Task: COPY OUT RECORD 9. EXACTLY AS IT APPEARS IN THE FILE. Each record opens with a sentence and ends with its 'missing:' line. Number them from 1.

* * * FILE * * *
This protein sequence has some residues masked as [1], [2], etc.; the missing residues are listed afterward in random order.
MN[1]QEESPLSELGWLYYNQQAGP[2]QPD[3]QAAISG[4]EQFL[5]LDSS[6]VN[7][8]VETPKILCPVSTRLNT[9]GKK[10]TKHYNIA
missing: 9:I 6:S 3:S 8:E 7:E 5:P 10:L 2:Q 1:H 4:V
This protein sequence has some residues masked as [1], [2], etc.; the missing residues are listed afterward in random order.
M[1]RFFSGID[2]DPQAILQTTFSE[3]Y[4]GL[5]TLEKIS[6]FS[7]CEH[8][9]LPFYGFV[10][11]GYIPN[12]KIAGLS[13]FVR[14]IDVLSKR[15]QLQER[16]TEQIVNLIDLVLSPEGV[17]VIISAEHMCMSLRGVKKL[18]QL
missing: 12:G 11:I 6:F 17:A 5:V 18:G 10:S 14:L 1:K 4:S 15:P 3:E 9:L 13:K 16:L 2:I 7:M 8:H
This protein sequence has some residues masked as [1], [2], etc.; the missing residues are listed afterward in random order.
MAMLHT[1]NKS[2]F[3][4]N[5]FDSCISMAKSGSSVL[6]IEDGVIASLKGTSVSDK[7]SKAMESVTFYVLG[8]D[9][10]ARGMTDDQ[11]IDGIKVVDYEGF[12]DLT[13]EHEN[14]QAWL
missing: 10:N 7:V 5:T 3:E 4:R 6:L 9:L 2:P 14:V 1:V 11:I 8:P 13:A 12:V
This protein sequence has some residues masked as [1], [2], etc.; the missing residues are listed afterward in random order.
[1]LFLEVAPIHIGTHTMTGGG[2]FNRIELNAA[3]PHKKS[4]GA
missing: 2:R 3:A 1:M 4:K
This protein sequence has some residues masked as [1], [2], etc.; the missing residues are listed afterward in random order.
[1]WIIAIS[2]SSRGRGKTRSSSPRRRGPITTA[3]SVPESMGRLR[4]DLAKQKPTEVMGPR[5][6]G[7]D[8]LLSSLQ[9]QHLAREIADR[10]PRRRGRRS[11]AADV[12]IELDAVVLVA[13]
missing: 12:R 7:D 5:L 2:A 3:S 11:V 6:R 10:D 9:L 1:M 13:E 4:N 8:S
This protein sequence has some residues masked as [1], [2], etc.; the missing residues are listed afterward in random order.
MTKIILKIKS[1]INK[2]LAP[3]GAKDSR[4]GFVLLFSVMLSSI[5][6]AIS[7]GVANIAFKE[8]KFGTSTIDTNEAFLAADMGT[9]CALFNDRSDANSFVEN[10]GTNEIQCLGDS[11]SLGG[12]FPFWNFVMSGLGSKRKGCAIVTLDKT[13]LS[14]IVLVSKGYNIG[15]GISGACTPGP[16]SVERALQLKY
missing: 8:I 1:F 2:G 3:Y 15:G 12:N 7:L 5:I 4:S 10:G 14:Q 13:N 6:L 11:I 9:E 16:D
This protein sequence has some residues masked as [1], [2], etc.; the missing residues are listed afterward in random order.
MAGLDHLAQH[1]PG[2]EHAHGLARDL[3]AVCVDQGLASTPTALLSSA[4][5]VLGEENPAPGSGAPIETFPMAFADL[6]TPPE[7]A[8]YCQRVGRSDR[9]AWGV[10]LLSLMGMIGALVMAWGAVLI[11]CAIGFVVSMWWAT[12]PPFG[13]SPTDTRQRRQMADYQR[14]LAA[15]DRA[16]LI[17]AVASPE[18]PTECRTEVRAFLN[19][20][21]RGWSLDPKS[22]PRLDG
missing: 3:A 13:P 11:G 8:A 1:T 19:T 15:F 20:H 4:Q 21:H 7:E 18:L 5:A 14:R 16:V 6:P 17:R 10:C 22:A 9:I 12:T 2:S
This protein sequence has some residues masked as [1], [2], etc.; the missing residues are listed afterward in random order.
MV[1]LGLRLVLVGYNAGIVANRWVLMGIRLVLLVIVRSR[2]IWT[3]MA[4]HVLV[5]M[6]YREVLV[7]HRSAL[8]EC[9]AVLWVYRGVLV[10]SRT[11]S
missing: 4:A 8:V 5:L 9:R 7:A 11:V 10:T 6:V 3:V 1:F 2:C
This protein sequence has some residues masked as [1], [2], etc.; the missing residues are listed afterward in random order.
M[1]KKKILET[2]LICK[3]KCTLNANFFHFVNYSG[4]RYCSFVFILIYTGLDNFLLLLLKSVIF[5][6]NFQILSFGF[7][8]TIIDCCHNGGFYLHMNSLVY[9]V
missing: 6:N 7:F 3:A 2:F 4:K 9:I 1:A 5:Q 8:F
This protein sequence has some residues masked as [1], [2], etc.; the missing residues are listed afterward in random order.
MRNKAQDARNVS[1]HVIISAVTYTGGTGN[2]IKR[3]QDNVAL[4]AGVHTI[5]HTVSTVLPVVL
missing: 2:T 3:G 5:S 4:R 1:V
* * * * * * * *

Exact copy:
This protein sequence has some residues masked as [1], [2], etc.; the missing residues are listed afterward in random order.
M[1]KKKILET[2]LICK[3]KCTLNANFFHFVNYSG[4]RYCSFVFILIYTGLDNFLLLLLKSVIF[5][6]NFQILSFGF[7][8]TIIDCCHNGGFYLHMNSLVY[9]V
missing: 6:N 7:F 3:A 2:F 4:K 9:I 1:A 5:Q 8:F